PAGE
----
Drought leaves A.G. cemetery filled with dust, gopher holes and angry loved ones
Several months after residents complained of the neglected condition of the Arroyo Grande Cemetery, yellow and red flowers decorate many of the gravestones, succulents have been planted and video cameras monitor the property 24 hours a day.
“Baby steps, but it seems we will get there, and I will make sure of it,” Arroyo Grande resident Miranda Osteen said.
Osteen is part of a grassroots movement to improve the cemetery. She and her group have attended cemetery district board meetings since the summer, pushing for improvements, while balancing the continuing drought’s impact on the landscape and the district’s restricted budget.
The cemetery district, a county special district governed by a volunteer board of trustees, turned off its water in 2014 to help reduce costs and save water in light of the drought. The decision was lauded by the city, but roughly a year later, some visitors were less than happy with the dusty, brown plot of land.
(This week’s rains have been a temporary respite, giving the cemetery a bright green cover as weeds pop up across the property, but once the rain stops it will inevitably turn brown again as the ground dries out.)
It’s time for a big change.
Miranda Osteen, Arroyo Grande
Adding video surveillance to help curb theft of personal belongings placed on gravestones was the work of volunteer Miriam Moustirats, Osteen said.
Moustirats, who routinely posts on the Friends and Family of Arroyo Grande Cemetery Movement Facebook page, researched affordable ways for the cemetery to better police minor crimes like vandalism and theft.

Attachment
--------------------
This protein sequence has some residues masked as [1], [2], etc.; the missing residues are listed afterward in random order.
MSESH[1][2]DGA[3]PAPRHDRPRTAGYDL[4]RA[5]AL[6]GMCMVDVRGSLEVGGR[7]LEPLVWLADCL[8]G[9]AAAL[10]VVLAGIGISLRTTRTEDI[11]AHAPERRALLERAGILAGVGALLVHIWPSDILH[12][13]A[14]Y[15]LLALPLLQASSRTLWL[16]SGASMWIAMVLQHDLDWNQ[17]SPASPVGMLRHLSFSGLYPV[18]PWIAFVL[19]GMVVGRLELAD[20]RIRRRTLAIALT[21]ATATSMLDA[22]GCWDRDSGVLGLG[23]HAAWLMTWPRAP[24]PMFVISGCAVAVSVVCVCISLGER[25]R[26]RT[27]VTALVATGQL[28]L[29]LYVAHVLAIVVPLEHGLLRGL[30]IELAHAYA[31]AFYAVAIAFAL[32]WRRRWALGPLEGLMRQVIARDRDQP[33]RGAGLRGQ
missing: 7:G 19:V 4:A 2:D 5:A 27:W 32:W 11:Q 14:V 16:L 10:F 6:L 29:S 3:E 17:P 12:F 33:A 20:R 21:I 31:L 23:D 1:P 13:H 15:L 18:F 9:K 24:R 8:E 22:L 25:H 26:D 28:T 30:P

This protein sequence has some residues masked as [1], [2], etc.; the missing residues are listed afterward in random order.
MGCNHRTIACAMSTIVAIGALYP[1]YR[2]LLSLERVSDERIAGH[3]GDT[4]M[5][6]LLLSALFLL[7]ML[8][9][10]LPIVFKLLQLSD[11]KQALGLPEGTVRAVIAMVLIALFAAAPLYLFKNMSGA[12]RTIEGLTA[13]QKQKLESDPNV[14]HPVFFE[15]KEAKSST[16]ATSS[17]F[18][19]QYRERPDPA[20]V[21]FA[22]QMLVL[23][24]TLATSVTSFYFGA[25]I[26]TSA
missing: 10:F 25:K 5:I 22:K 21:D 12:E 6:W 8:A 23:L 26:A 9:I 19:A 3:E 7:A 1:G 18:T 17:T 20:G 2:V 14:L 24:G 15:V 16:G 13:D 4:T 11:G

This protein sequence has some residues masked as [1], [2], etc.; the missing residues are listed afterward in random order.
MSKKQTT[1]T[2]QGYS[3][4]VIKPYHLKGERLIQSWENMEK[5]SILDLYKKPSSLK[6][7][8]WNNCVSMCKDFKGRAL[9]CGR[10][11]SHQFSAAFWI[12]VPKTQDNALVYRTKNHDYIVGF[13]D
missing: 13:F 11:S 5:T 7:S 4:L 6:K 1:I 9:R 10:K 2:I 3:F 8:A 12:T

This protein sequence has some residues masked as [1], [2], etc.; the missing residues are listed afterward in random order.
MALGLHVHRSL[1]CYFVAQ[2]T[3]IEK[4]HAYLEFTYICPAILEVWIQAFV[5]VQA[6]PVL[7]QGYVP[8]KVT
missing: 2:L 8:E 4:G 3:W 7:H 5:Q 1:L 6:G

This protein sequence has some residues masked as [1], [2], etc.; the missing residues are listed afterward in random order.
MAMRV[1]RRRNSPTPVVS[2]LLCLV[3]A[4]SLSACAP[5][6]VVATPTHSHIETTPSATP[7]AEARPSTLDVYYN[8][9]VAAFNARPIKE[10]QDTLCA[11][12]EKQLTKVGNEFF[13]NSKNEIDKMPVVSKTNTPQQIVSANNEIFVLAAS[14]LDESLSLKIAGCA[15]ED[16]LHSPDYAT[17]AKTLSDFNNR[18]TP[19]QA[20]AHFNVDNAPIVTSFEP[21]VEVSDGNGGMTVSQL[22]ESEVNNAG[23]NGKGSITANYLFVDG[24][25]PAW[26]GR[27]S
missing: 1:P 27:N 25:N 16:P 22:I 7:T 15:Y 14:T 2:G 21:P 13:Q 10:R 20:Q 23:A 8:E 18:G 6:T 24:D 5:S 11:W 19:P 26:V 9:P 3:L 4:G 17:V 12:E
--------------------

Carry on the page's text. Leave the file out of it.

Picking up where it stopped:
According to district trustee Terry Fibich, Moustirats’ work was the primary reason the cemetery district decided to implement the surveillance, after the district had previously said it would be too expensive.
Fibich said the volunteer group has been responsible for many cosmetic improvements at the cemetery, such as placing flowers on headstones and planting succulents during cleanup days, though the district has also undertaken its own improvements.
Among those is hiring a gopher trapper to help eradicate the cemetery’s extensive gopher problem.
According to Fibich, the trapper has caught about 250 gophers in the past month, including one day in which the trapper caught a total of 24 gophers at the 20-acre property.
“That’s made a noticeable difference,” he said.
Fibich also noted that following some complaints, the district has implemented a policy discouraging workers from driving over headstones, unless necessary for transporting heavy equipment to grave sites. This means visitors will see fewer tire marks across many of the graves.
Though the group of volunteers has worked closely with the cemetery board over recent months to remedy some of the worse conditions, there is still more work to be done, Osteen said.
Many of the gravestones are still covered in dust and dirt, even after several cleanup days aimed at uncovering some of the more neglected sites. Osteen said she is still hoping for the district to completely remove the grass and replace it with drought-tolerant options such as decomposed granite.
“Looks like they are looking into a new direction of possibilities of no more grass, and that’s what I have been asking for, is a solution,” she said. “It’s time for a big change.”
The district will host its regular board meeting Jan. 11 at 2:30 p.m. at the Arroyo Grande Cemetery District office.